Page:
Ciandrini said the competition came down to prolonged and "painful" price negotiations after it was apparent that feature and function differentiation were no longer a factor in the talks.

It became apparent that PeopleSoft was prepared "to cut the price as a point of differentiation because they couldn't find any other points of differentiation," Ciandrini said. PeopleSoft sales executives "realized they were losing, and they cut the price to nothing," he said. Oracle kept pace with the cuts to win the deal.

Price quotes that started at about $2 million were cut to $1.2 million before Oracle won the Hallmark deal.

DOJ attorneys presented this testimony to show the moderating effect that an independent PeopleSoft would have on enterprise software prices—an effect that would disappear if the number of companies selling top-of-the-line enterprise resources software was reduced to two from the three companies currently competing.

Next Page: Verizon "would be very nervous" about an Oracle win.

Meanwhile, Verizon Communications Corp. was so alarmed by the news of Oracle's hostile bid for PeopleSoft that it decided to renew its licenses for SAP's human resources and payroll management software even though it was getting ready to complete a major project to run these applications entirely on PeopleSoft.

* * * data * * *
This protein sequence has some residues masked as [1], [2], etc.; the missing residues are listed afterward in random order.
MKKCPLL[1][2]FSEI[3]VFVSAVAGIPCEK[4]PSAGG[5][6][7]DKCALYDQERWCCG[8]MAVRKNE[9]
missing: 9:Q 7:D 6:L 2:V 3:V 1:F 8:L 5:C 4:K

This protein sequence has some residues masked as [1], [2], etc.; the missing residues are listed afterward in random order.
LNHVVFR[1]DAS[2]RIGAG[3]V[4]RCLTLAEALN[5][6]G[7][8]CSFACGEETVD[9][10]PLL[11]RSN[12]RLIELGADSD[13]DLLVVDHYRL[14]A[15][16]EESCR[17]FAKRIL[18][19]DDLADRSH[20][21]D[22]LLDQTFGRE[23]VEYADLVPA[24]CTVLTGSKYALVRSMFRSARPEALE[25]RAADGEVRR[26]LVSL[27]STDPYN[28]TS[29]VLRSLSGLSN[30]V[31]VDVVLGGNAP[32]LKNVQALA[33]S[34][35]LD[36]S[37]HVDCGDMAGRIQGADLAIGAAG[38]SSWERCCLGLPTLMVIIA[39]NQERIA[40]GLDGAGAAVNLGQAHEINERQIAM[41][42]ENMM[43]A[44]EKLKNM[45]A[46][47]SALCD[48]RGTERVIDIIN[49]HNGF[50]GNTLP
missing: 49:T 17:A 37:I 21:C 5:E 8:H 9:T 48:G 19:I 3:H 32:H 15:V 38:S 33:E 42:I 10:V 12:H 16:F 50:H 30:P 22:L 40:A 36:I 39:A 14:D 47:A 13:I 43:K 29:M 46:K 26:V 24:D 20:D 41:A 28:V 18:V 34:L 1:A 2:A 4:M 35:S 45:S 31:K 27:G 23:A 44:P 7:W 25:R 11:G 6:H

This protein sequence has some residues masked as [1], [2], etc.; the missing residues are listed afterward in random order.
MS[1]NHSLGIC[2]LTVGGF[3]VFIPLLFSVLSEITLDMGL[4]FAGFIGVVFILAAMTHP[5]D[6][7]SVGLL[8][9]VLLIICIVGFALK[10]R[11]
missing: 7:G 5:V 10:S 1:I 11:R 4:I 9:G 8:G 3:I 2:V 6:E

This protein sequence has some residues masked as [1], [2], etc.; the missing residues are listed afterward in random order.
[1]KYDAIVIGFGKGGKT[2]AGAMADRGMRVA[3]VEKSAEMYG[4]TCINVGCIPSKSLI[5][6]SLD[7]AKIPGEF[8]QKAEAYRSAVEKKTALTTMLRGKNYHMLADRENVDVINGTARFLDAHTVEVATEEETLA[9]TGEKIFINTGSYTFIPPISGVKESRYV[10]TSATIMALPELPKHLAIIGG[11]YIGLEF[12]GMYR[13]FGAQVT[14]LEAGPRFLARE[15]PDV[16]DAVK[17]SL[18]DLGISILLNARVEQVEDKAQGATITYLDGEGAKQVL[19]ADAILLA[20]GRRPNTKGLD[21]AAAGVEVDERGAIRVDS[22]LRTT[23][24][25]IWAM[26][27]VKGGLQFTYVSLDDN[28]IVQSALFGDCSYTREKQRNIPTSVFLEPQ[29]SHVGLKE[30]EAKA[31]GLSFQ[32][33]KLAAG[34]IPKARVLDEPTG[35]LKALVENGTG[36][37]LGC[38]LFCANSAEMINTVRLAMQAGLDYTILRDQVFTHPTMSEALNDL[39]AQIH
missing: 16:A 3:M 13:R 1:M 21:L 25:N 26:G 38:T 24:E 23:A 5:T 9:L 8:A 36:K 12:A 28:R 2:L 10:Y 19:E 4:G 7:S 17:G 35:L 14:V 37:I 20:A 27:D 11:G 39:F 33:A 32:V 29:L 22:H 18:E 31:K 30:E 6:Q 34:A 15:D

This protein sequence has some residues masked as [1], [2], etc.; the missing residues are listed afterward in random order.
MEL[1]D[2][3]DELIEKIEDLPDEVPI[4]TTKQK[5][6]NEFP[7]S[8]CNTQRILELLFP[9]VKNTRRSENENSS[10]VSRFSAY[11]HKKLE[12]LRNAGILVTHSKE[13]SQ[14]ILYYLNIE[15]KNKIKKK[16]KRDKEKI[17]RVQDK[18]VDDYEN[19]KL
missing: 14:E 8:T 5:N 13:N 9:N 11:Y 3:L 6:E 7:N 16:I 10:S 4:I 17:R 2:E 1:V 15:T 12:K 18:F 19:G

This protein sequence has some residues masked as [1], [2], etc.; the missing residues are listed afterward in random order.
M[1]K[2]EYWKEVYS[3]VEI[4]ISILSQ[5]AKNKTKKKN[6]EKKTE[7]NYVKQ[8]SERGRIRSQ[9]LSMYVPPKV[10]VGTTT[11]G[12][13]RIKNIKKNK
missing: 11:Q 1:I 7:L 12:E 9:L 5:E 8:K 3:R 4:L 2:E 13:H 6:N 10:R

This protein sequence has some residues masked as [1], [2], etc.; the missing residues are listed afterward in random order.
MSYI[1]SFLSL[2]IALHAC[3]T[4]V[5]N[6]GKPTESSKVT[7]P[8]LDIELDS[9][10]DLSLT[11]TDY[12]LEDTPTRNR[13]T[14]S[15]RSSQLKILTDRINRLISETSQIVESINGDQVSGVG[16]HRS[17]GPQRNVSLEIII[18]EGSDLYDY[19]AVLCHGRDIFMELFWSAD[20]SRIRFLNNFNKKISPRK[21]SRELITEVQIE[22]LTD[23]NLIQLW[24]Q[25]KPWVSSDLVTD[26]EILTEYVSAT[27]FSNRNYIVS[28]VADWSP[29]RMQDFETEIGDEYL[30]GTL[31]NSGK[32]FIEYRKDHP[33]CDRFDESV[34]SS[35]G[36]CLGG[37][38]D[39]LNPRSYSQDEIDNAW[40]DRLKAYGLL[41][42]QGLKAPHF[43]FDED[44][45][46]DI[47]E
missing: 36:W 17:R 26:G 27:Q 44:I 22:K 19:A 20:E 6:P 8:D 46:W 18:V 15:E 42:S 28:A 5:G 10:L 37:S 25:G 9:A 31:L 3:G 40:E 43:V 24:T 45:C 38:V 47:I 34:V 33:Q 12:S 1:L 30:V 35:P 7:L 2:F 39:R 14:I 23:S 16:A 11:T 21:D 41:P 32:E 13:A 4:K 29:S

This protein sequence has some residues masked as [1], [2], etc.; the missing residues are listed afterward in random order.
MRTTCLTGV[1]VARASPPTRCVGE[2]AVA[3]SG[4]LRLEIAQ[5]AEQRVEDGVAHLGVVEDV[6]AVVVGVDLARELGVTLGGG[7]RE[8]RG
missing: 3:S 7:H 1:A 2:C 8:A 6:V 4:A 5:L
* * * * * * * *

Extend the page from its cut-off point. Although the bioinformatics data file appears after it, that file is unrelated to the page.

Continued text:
Laurette Bradley, Verizon's senior vice president of information technology, testified Wednesday that her company decided it needed the SAP licenses as a hedge against a successful Oracle bid.

Verizon, she said, "would be very nervous" if Oracle gained control of the PeopleSoft code, given Oracle's early public statements that it would migrate customers to Oracle applications rather than support the PeopleSoft applications.

Verizon was formed mainly through the merger of GTE and Bell Atlantic Corp. The former GTE organization currently runs PeopleSoft applications, and the Bell Atlantic group runs SAP. But in about two weeks, Verizon will switch over to running just PeopleSoft for human resources and payroll throughout the organization.

The company is still running SAP financial management applications but is considering a shift to PeopleSoft for this application as well, Bradley said. The decision to make the shift will depend in a large part on the results of the Oracle antitrust trial, she added.

Under cross-examination, Bradley said that even Oracle's more recent statements that it would support the PeopleSoft code for at least 10 years provide little comfort. "We would be in the sorry state of having to go to Oracle to see what they could offer us," she said.

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John Pallatto John Pallatto is eWEEK.com's Enterprise Applications Center editor. His near 30 years of experience as a professional journalist began as a member of the founding staff of PC Week in March 1984. Pallatto was PC Week's West Coast bureau chief, a senior editor at Ziff Davis' Internet Computing magazine and the West Coast bureau chief at Internet World magazine.